Spook Lights: Southern Gothic Horror by Eden Royce (@noteafever)
Warmth by Sumiko Saulson (@noteafever)
Kindred by Octavia Butler (@medbunny63)
The Killing Moon by N. K. Jemisin (@BryanOnion)
And They All Lived Happily Ever After by Crystal Connor (@BryanOnion)
The Good House by Tananarive Due (@Stay__Frosty)
Vampire Huntress Legends by L.A. Banks (@amandajohobson)
Beloved by Toni Morrison (@Adam_Cesare)
The Icarus Girl by Helen Oyeyemi (@FinalGirlSG)

Forthcoming Readings

Searching for Sycorax: Black Women Haunting Contemporary Horror by Kinitra Brooks
Nalo, Nnedi, & Nora: Contemporary Black Women Writers Challenging Genre Normativity by Kinitra Brooks
Towards a Black Women’s Horror Aesthetic: Critical & Creative Frameworks eds. Susana M. Morris, Linda Addison, and Kinitra Brooks
Black Women in Horror: Critical Perspectives by Susana M. Morris and Kinitra Brooks
Black Women in Horror: Creative Fictions by Linda Addison and Kinitra Brooks

Web Readings

Oh Canada. A Woman Of Colour and Her Perspective On Horror In The Great White North

Scary Sistas: A Brief History of Black Women in Horror Films
On blending art and social justice: my short film, "Lost"
The H Word: On Writing Horror

Required Viewings

Chloe, Love Is Calling You (1934) dir. Marshall Neilan
The Love Wanga (1936) dir. George Terwilliger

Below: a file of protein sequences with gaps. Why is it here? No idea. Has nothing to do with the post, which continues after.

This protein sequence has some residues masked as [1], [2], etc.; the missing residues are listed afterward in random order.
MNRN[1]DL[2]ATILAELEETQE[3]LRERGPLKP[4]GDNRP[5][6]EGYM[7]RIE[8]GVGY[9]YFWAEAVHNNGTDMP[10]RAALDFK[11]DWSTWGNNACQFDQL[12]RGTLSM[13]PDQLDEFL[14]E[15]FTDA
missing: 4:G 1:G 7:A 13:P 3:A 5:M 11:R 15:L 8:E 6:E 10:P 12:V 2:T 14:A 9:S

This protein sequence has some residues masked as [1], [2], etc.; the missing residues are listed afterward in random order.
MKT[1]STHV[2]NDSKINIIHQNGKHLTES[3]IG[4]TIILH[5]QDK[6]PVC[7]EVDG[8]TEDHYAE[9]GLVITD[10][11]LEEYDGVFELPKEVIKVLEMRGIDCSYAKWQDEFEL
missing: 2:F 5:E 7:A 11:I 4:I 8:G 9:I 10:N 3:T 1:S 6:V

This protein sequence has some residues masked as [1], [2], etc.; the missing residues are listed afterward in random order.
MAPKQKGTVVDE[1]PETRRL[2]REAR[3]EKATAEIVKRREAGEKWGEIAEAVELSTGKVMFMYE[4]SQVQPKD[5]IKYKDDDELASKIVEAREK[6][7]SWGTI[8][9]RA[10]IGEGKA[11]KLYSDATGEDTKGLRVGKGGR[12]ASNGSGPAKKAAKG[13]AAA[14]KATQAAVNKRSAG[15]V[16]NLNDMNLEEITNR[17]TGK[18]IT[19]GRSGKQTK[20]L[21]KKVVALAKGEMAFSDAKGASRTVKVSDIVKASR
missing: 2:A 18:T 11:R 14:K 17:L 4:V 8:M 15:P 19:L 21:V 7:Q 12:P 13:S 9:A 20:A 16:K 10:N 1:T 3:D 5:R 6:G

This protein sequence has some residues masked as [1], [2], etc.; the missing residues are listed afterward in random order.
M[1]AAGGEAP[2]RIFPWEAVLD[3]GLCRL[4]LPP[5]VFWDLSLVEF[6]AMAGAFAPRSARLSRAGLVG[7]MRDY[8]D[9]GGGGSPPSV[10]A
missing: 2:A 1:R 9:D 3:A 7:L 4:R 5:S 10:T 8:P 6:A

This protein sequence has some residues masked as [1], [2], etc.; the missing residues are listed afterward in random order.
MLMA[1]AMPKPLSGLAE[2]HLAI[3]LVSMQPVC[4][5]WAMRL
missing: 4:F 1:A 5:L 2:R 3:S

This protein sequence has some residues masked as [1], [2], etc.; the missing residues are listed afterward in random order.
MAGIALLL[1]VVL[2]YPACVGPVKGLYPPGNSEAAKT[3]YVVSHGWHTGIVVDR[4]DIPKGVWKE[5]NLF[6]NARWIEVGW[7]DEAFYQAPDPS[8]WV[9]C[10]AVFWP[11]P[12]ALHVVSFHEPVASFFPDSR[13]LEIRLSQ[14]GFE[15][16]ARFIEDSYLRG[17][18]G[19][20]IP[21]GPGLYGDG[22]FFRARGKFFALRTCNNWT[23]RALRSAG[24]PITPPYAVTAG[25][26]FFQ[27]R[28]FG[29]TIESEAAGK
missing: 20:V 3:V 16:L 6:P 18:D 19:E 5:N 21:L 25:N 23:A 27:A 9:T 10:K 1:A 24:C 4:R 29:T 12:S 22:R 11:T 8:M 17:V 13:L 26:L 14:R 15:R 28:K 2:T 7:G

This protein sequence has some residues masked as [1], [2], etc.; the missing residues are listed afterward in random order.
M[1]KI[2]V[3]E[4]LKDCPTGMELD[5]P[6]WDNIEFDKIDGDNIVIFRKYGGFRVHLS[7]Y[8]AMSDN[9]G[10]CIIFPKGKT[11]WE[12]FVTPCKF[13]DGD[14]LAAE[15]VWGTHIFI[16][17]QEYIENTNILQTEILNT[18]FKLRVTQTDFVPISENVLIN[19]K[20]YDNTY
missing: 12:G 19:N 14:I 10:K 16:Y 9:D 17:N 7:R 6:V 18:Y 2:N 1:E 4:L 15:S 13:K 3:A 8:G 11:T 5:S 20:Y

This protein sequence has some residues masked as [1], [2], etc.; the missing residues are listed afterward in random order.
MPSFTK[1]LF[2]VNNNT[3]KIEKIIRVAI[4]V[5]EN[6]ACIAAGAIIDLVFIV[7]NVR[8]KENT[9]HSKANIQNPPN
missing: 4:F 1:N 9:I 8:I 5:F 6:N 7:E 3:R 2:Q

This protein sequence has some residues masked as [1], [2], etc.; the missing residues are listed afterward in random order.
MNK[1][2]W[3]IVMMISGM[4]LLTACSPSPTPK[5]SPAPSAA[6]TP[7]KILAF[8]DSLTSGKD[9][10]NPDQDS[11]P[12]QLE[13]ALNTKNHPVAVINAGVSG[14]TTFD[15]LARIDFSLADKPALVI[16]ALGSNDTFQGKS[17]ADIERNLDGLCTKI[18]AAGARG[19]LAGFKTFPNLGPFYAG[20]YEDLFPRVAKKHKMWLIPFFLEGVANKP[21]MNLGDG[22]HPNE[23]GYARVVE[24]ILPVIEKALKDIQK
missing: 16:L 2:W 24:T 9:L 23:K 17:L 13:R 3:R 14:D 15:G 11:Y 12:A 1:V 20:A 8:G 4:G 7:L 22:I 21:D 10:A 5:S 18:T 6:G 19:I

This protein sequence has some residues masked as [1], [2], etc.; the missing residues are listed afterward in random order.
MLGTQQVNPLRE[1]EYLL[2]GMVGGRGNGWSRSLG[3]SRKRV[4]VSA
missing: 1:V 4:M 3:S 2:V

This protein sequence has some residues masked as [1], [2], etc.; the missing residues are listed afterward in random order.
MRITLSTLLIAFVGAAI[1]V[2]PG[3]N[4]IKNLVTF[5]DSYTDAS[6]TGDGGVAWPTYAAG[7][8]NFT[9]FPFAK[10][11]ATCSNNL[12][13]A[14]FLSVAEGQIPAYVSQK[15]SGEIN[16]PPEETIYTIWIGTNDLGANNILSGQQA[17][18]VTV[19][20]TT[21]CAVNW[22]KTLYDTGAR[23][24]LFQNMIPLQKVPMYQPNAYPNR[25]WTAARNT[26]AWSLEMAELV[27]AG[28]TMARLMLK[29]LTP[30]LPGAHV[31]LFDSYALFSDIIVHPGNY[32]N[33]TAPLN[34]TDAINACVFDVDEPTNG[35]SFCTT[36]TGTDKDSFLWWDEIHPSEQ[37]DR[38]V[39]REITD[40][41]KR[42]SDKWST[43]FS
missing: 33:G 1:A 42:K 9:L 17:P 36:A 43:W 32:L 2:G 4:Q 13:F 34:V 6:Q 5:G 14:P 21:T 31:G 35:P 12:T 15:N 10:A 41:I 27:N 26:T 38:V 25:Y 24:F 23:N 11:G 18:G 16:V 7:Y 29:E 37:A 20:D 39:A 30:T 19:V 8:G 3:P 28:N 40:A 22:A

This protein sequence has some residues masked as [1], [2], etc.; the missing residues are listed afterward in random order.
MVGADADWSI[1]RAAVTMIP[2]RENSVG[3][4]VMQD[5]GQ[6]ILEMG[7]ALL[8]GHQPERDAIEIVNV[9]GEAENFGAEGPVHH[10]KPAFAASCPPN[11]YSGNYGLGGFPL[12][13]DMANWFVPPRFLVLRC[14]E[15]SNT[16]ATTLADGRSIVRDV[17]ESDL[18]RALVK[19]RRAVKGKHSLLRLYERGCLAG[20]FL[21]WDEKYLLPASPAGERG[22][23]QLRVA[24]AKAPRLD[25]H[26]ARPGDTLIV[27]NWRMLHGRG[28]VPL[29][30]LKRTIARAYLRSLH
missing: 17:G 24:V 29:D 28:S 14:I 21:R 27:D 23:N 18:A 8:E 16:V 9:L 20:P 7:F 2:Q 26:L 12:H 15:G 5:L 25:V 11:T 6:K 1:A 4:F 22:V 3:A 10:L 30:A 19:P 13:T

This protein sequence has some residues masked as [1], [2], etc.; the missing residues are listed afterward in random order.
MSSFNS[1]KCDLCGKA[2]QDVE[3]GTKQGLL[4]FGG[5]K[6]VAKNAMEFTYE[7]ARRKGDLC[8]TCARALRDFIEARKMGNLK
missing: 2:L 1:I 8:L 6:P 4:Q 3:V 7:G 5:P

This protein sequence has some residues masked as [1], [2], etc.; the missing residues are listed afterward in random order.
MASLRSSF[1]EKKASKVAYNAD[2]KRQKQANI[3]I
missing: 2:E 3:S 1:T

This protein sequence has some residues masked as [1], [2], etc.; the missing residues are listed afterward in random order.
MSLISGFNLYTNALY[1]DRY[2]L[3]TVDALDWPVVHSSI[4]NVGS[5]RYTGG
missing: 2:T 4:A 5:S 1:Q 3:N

Son Of Ingagi (1940) dir. Richard C. Kahn
King Of The Zombies (1941) dir. Jean Yarbrough
The Leech Woman (1960) dir. Edward Dein
Ganja & Hess (1973) dir. Bill Gunn
Scream Blacula Scream (1973) dir. Bob Kelljan
Sugar Hill (1974) dir. Paul Maslansky
Vamp (1986) dir. Richard Wenk
Tales From The Crypt: Demon Knight (1995) dir. Ernest Dickerson
Spirit Lost (1997) dir. Neema Barnette
Beloved (1998) dir. Jonathan Demme
Wake (2010) dir. Bree Newsome
Danger Word (2013) dir. Luchina Fisher
Paralysis (2016) dir. R. Shanea Williams

My Final Girl: Black Women in American Horror
Episode 1: Marlene Clark & Night Of The Cobra Woman (1972)
Episode 2: Marlene Clark & Ganja and Hess (1973)
Episode 3: "American Gothic Horror" Beloved (1998) vs. Frailty (2001)

Popular posts from this blog

How MIDSOMMAR Utilizes and Subverts Horror Movie Tropes of People of Color

By Mary Kay McBrayer (@mkmcbrayer)

For a film that could have been easily white-washed, Ari Aster’s Midsommar does have an inclusive cast. Before our characters are even taken to Sweden where most of the film's dread fueled action takes place, we meet them in their college town. Dani (Florence Pugh) stresses about her sister’s scary email while her boyfriend, Christian (Jack Reynor) drinks at a bar with his buddies, only one of whom is black named Josh (The Good Place's William Jackson Harper).
I have watched enough horror movies to know—and I’ve been brown enough long enough to know—that this setting does not bode well for a person of color. The token minority, say it with me, tends to die first. Because of this ratio, I expected a few other established tropes of the horror genre in Josh’s character, too, and I have to admit, I was delighted and surprised that nothing played out the way I expected.

DARKLY: At The Heart Of Goth, Is Blackness

"Horror has always been used to illuminate cultural anxieties and gives a voice to our collective fears. So, what to make of the gothic in America, a place which by the very nature of its founding is predisposed to a culture of anxiety? The dread knowing the enemy at the gate is understandable, but in America the enemy has already passed through it, and has been brought inside. The call is coming from inside the house."
-words by Leila Taylor